- Daily Triangle Consolidation in GBP/CHF
- Clear Elliott Wave Pattern Also in Progress
- The Ideal Time Frame for Selling GBP/CHF
As many currency pairs move into more confusing territory amid deeper pullbacks on their respective daily charts, the market environment is becoming one where probability favors the downside in many cases.
There are several valid responses to these conditions, one of which is to reduce risk on each trade. This will be particularly attractive to those who have been on winning streaks and wish to preserve recent gains.
Also, bear in mind that it’s best to not try to outsmart the market, so the best response is still to steadily take trades as the set-ups are being presented, and then manage each position as the market response develops.
The daily chart below of GBPCHF reflects a longer-term uptrend, but also a triangle-type consolidation pattern. Applying a Fibonacci expansion to recent price action reveals that there is a level of hidden resistance at 1.4845. Alone, this would be insufficient reason to take the trade, but Elliott wave theory provides another potential reason.
Guest Commentary: Daily Triangle Consolidation in GBP/CHF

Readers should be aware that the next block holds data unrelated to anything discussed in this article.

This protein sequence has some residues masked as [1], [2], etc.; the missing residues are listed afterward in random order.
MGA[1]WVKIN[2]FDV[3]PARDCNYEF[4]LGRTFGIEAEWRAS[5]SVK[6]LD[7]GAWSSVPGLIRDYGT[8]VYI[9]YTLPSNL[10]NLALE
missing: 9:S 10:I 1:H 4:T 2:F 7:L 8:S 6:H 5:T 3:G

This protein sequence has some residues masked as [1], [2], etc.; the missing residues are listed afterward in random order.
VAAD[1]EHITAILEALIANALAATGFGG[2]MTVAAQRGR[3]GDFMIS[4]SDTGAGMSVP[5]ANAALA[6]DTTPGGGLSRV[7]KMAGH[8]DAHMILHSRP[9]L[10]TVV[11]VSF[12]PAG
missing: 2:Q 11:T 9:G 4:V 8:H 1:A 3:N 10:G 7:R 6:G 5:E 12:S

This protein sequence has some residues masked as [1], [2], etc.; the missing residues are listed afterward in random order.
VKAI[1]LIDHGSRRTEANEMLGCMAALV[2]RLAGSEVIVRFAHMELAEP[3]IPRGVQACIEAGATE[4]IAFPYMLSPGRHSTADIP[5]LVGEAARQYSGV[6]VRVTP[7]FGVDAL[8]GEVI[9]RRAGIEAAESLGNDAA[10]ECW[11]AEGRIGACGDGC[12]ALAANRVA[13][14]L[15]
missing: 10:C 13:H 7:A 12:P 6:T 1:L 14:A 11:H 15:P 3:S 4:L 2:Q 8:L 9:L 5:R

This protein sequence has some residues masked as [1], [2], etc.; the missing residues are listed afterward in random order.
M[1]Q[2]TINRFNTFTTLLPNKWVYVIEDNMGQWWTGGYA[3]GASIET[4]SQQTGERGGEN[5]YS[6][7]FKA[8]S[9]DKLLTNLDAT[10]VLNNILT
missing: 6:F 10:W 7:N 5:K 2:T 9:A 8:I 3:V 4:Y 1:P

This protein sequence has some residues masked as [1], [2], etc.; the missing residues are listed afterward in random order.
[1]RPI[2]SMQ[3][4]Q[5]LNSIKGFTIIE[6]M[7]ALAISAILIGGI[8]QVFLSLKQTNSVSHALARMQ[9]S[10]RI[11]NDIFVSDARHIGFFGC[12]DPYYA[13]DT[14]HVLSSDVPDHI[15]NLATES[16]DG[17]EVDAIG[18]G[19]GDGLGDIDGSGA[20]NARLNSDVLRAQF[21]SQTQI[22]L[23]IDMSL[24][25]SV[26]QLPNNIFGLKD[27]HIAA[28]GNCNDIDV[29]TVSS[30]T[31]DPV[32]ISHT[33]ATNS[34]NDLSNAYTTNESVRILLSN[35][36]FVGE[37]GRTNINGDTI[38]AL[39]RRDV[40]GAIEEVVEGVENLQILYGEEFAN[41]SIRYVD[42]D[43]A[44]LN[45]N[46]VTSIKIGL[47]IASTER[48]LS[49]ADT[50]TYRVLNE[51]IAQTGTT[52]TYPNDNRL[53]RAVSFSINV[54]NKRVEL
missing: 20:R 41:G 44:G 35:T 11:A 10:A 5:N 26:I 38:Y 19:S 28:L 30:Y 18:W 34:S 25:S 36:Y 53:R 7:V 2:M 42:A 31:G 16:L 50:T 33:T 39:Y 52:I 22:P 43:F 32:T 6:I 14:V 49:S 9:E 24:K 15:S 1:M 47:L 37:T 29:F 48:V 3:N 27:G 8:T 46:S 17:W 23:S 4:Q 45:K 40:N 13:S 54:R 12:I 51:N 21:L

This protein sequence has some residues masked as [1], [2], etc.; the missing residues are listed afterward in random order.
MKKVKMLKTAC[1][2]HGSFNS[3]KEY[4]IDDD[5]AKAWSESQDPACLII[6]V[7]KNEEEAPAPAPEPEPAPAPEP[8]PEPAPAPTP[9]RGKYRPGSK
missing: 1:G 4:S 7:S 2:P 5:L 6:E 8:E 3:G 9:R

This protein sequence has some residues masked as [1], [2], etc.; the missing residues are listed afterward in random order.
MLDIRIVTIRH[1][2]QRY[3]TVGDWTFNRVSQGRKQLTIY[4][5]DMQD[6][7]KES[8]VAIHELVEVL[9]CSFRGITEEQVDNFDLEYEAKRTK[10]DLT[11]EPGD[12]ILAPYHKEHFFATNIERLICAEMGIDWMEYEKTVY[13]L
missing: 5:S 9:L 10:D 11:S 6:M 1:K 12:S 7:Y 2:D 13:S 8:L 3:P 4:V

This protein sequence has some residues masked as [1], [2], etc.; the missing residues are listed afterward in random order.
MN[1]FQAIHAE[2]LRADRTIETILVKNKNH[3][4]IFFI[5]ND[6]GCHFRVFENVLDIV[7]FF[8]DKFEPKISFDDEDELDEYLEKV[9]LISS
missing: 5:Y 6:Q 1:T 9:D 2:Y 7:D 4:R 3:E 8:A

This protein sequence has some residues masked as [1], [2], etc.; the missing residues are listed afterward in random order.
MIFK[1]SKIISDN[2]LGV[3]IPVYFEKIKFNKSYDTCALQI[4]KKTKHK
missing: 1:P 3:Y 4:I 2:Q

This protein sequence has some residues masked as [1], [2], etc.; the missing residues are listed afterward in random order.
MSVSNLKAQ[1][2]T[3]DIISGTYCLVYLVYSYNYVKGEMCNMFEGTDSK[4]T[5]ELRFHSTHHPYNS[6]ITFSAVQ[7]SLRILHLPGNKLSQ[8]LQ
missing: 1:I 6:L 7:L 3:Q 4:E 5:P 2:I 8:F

According to Elliott wave theory, every triangle should consist of five main waves, each containing a three-legged move. Thus far, there have only been three of these waves, which suggests that the current upswing should soon turn around within the triangle.
On the daily chart below, the 38.2% Fibonacci expansion level has been retained for reference, and a rough plot of how it should develop according to classic Elliott wave theory has been supplied. Of course, in the real world, anything can happen, but the best response is simply to enter short at the overhead resistance level in anticipation that this pattern will develop and ultimately complete.
Guest Commentary: Elliott-Inspired Set-up in GBP/CHF
The four-hour chart below readily provides a resistance zone using the 38.2% Fibonacci expansion level coupled with previous support and resistance for GBPCHF. This key zone where a reaction is likely to materialize is 1.4845-1.4899, or 54 pips deep. That level of risk is very much acceptable for any cross pair involving the British pound (GBP).
Guest Commentary: Key Resistance Zone for Selling GBP/CHF
A move to the bottom of the triangle formation would yield 100 pips or more, and although this trade is slightly less “juicy” than some others in terms of risk profile, when considering the consolidating nature of the markets and the need to be defensive in trade management, it is still quite appealing.
Any potential trade entries should be found on the hourly chart (not shown), which will facilitate a reduction in risk. Acceptable triggers will include pin bars, bearish engulfing patterns, and bearish reversal divergence.
Finally, and as always, two or three tries may be needed to trade this set-up, and indeed, multiple positions should be used in order to scale out should the trade begin to hesitate after the entry.
By Kaye Lee, private fund trader and head trader consultant, StraightTalkTrading.com